After dad pulled that woman out alive he saw hundreds of dead bodies in wrecked air raid shelter... he went missing for three days
recalls a story Albert told of successfully retrieving a bomb from Brighton Pier and leaving it under guard.
“As he finished for the day and walked back along the promenade the bomb exploded and he ran back in terror, thinking the guard must have been killed.
“Instead he came walking out of a nearby cafe with a mug of tea saying ‘What was that all about?’.”
John, who was a baby at the time, said: “Dad was lucky. There were countless times when he could have been killed but he had some amazing escapes.
“Once he was supposed to go to the Norwegian coast on a raid but his appendix burst overnight and he had to go to hospital in London.
“The chap who went in his place was killed by a direct hit from a bulldozer bomb.”
Another escape came shortly after when the hospital in which Albert was being treated for his appendicitis was hit by a V-1 flying bomb.
John says: “He was too ill to go down into the shelters like everyone else so the nurses left him with mattresses piled on top of him for protection.
“The V-1 took out the centre of the building and glass shot through all the mattresses on top of dad. When the nurses came back they found a piece of glass had gone straight through to the metal springs of the bed after shooting right through the gap between his legs.
“In that one day he cheated death three times by surviving appendicitis, escaping a bomb blast and then the glass shard missing his legs.”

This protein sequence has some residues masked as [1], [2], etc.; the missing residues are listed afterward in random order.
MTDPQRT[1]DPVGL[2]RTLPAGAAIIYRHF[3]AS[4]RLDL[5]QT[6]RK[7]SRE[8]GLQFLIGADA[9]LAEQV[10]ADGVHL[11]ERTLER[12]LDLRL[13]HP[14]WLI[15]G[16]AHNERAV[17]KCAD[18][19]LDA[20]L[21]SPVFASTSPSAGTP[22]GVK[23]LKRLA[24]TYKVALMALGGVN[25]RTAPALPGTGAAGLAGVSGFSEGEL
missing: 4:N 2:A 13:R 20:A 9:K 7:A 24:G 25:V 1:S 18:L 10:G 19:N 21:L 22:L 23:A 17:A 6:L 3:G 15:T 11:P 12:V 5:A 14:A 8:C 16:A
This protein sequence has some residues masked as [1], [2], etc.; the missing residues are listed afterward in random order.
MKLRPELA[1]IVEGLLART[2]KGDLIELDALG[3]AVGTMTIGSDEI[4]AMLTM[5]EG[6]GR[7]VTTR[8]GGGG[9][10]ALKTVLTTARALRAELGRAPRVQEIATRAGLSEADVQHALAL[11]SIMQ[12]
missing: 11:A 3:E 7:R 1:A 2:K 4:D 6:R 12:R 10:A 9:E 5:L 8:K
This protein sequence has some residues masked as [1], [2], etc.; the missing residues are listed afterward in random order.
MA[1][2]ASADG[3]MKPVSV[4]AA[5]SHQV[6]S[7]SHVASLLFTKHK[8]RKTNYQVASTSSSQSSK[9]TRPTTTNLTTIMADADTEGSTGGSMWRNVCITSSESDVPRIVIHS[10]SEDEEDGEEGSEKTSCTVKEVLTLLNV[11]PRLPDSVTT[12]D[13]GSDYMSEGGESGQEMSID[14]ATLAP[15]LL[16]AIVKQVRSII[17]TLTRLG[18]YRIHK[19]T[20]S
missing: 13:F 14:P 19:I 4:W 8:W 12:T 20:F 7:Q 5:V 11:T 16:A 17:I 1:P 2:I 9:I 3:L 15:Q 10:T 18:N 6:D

After the war Albert, originally from Camden, North London, worked for decades as an engineer.
He was married to John’s mum Violet for 38 years before he died in 1979 at the age of 60 from complications after a heart attack. John, from Chippenham, Wilts, remembers him as a “brave, generous, yet calm man, who didn’t tend to be dramatic” – as shown in the moving Blitz image. After he first spotted the photo, John sent it to his mum who was living in South Africa.
With it he attached a note: “Is there anything in here that you recognise?”
When Violet returned to Britain in 2000, three years before her death, John surprised her by presenting her with a print from the original negative.
He says: “I never knew the photo existed and neither did dad.
“We are still not sure who took it although we think it was a newspaper
AFTER SPOTTING WARTIME PHOTO
photographer. We also don’t know what happened to the woman he rescued alive from the rubble.”
John, who has just celebrated his 50th wedding anniversary to wife Janet, felt compelled to share his story after spotting the colourised photograph in the Daily Mirror.
He says: “Dad’s war stories inspired me to go into the RAF when I was a teenager.
“He was incredibly lucky being able to survive the war and grow up to see his grandchildren.
“And, after everything he went through and everything he saw, he died of natural causes.
“I do see him as a hero.”
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HEROIC DEED Brave Albert, circled, in iconic image and, left, in uniform WEDDING Albert and bride Violet
MEMORIES Baby John with Violet
PROUD Albert’s son John